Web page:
Abdu’l-Baha explained that this mandate to “rise up” against recalcitrant nations did not necessarily mean the use of military force. Instead, he said, the world has become so inter-connected and interdependent that economic embargoes could exert the necessary persuasive elements:

… all the members of the human family, whether peoples or governments, cities or villages, have become increasingly interdependent. For none is self-sufficiency any longer possible, inasmuch as political ties unite all peoples and nations, and the bonds of trade and industry, of agriculture and education, are being strengthened every day. Hence the unity of all mankind can in this day be achieved.

Today, the Baha’i International Community (“BIC”), a non-governmental global organization that has established consultative status with several United Nations’ bodies, continues to carry out his vision towards a strengthened world court. In its statements, the BIC has said:

The World Court should act as an umbrella for existing and new thematic courts that arbitrate and adjudicate international cases within specific thematic domains. 

In the interests of Justice, which is the only principle upon which the edifice of durable peace can be raised, it is proposed that the International Court of Justice be given compulsory jurisdiction in all legal disputes between states … 

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One international court currently exists – the International Court of Justice — but only 66 nations currently recognize and accept its global jurisdiction. Civil society and international order cannot be built on anything less than the foundation of a respected judiciary. It is a well-established notion, as this statement from the BIC points out, that “… in any system of governance, a strong judicial function is necessary to moderate the powers of the other branches and to enunciate, promulgate, protect and deliver justice.”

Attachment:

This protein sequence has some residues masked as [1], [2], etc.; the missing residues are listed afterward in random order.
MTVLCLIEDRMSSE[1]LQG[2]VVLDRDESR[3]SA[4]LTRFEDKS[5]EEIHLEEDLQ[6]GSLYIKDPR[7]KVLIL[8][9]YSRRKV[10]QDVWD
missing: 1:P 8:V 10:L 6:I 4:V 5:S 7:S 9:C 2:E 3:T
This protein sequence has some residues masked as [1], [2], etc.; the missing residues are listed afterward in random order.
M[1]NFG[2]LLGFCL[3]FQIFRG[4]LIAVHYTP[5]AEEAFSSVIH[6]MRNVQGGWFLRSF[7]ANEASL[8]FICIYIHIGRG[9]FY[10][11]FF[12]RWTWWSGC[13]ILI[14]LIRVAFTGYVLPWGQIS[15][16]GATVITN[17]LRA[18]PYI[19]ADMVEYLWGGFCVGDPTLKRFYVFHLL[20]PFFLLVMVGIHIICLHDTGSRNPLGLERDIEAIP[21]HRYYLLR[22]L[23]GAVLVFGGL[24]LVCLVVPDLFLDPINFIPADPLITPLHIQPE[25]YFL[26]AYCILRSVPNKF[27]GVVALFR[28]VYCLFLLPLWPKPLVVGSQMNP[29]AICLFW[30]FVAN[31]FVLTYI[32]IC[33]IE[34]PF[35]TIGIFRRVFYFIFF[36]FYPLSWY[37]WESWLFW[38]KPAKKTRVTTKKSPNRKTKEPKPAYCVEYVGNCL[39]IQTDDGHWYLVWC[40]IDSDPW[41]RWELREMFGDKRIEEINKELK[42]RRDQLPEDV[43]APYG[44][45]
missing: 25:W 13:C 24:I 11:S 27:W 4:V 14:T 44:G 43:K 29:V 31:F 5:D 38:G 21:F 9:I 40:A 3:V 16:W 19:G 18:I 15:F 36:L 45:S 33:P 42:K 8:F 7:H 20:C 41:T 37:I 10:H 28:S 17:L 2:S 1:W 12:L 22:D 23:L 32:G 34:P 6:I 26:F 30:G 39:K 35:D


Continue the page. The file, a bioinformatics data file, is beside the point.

How can humanity survive without justice? How will humankind mature if we do not observe the compulsory jurisdiction of a World Court? As the BIC has noted, this type of drive towards justice “has been among the fundamental forces in history and without doubt no lasting world civilization can be founded unless it is firmly grounded in the principle of justice.” 

Domestic justice is no longer sufficient. The community of nations recognized that fact years ago after two massively destructive world wars, and has attempted to stop such carnage by establishing global institutions that can moderate and control unbridled national sovereignty. International justice is necessary for our interdependent world, and is the only hope for a peaceful and sustainable community of nations. As the Baha’i teachings and the BIC have repeatedly pointed out, only the collective notion of international justice can “translate the dawning consciousness of humanity’s oneness into a collective will through which the necessary structures of global community life can be confidently erected.”

We must all toil to make this Supreme Tribunal a reality.


This article is excerpted from Moving Towards a Supreme Tribunal: America’s 21st Century Obligation to Foster Peace by Armin J Jezari